• Starting Weight = 261.0 lbs
  • Current Weight = 257.6 lbs
  • Weight loss so far = -3.4 lbs
  • Weight loss since last week = -0.6 lbs
  • Good Days = 6 Yes, 1 Maybe, 0 No
  • Goal: > 5 Yes days

Week 3 – Victim? Or Perpetrator?

Copyright 2014, Munye Miles

Copyright 2014, Munye Miles

In their book, Mistakes were made (but not by me), Carol Tavris and Elliot Aronson put forth dissonance theory as a way of explaining behavior.  Essentially, humans use self-justification to align how they’ve behaved with how they see themselves.  For example, if you do a horrible thing to someone else and you don’t think you’re a horrible person, then that person must have deserved it.  Study after study in the book find people justifying behavior that we know is wrong, but they cannot see as wrong because of how they see themselves.  This is why people who are clearly shown they are wrong dig in their heels even harder.  

Matthew 5:38-39 – “You have heard that it was said, ‘An eye for an eye and a tooth for a tooth.’  But I say to you, do not resist the one who is evil.  But if anyone slaps you on the right cheek, turn to him the other also.”

One of the things that really jumped out to me was that the book puts forward that in any adversarial relationship, there are two parties: the victim and the perpetrator.  By definition, the perpetrator has done something that harms the victim.  However, Tavris and Aronson state that dissonance theory accounts for why these people cannot resolve their differences after the initial harm is incurred.  The victim (who was intentionally targeted by the perpetrator in his own mind) just wants a sincere apology and some restitution for his suffering.  He can’t understand how the perpetrator can just sweep his wrongs under the rug so quickly.  The perpetrator (naturally, a good fellow who just did something wrong, or at least that’s how his mind is spinning it) effectively justifies his behavior as unavoidable or a character flaw and forgets about it.  He wonders why the victim can’t just let it go.  After all, it wasn’t really that big of a deal.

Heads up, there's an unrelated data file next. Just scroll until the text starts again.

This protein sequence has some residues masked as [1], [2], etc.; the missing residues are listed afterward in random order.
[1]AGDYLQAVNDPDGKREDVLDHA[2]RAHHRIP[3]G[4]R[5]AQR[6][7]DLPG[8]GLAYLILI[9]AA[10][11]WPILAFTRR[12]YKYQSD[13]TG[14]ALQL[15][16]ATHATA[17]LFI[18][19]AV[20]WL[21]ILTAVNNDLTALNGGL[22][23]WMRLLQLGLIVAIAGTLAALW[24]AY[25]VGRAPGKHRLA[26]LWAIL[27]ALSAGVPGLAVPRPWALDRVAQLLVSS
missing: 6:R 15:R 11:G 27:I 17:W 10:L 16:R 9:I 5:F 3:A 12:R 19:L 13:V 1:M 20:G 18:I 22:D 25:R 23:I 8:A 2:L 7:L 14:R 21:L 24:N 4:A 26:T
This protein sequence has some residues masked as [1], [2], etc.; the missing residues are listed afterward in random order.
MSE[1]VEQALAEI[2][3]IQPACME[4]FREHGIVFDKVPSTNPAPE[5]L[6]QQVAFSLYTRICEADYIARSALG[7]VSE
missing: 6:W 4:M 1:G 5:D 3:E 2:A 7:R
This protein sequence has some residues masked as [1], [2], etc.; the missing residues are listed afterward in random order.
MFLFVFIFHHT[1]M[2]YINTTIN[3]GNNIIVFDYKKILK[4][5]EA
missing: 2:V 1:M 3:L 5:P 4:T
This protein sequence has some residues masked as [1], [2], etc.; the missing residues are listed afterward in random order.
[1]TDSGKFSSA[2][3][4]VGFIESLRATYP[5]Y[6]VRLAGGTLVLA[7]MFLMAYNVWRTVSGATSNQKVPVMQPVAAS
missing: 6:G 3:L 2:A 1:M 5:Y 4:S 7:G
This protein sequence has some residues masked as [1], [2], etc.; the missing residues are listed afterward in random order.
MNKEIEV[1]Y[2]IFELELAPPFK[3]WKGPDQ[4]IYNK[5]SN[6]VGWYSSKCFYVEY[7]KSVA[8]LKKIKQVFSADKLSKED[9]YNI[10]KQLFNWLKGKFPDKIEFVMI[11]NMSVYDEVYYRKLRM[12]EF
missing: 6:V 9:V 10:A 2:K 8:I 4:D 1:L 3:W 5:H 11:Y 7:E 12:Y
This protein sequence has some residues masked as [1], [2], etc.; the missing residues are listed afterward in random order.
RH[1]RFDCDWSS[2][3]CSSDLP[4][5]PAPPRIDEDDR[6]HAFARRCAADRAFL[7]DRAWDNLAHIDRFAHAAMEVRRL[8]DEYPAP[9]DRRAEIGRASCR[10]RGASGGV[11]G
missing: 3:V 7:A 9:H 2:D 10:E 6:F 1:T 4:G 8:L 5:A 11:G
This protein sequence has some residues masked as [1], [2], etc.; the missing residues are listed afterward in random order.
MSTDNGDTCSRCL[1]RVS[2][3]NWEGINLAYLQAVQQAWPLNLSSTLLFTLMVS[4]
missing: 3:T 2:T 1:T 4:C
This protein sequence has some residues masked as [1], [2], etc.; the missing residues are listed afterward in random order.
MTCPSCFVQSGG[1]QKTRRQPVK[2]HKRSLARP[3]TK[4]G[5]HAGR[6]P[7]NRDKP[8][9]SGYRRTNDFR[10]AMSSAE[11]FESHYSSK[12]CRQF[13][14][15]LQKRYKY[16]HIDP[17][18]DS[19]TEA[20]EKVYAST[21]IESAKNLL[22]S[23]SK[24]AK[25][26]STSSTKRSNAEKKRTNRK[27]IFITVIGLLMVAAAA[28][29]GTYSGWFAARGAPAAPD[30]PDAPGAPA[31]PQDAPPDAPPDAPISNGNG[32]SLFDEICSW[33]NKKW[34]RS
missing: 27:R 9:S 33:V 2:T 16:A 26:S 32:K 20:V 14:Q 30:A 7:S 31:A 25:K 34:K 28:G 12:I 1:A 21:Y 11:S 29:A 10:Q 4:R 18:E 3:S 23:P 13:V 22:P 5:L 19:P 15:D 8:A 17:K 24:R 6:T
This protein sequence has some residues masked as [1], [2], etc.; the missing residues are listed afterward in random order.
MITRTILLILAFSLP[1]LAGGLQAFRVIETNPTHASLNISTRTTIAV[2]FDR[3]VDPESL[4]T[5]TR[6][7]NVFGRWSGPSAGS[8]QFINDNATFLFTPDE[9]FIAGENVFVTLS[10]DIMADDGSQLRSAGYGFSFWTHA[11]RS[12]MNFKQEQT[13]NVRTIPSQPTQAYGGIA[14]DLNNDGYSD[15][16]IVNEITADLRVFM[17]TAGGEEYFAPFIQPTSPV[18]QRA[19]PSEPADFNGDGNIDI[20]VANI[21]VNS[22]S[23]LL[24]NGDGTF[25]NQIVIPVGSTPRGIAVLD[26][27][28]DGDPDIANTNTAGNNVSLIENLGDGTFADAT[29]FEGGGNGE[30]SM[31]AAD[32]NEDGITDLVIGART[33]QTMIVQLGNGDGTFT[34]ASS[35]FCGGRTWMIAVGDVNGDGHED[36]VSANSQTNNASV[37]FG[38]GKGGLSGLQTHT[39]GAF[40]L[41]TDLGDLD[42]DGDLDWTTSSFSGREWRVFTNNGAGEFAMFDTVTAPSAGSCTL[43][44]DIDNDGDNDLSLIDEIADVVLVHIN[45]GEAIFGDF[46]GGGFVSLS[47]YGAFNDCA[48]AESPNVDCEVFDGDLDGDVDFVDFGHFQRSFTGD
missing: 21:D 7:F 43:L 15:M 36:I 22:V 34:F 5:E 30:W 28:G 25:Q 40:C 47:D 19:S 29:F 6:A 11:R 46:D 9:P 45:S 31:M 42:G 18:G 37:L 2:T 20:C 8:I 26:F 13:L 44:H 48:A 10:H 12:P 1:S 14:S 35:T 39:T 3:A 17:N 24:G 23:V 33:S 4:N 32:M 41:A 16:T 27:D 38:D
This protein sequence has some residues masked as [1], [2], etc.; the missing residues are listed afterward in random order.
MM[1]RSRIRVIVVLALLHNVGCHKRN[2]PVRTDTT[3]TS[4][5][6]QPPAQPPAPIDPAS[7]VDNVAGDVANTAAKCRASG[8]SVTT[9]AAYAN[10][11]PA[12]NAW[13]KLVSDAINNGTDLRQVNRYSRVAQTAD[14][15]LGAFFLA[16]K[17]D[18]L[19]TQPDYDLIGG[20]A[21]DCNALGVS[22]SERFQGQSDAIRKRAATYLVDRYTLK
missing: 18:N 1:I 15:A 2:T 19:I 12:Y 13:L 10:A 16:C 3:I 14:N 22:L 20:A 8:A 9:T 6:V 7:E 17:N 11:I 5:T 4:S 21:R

So the question I have for you is when it comes to your weight, are you the perpetrator or the victim?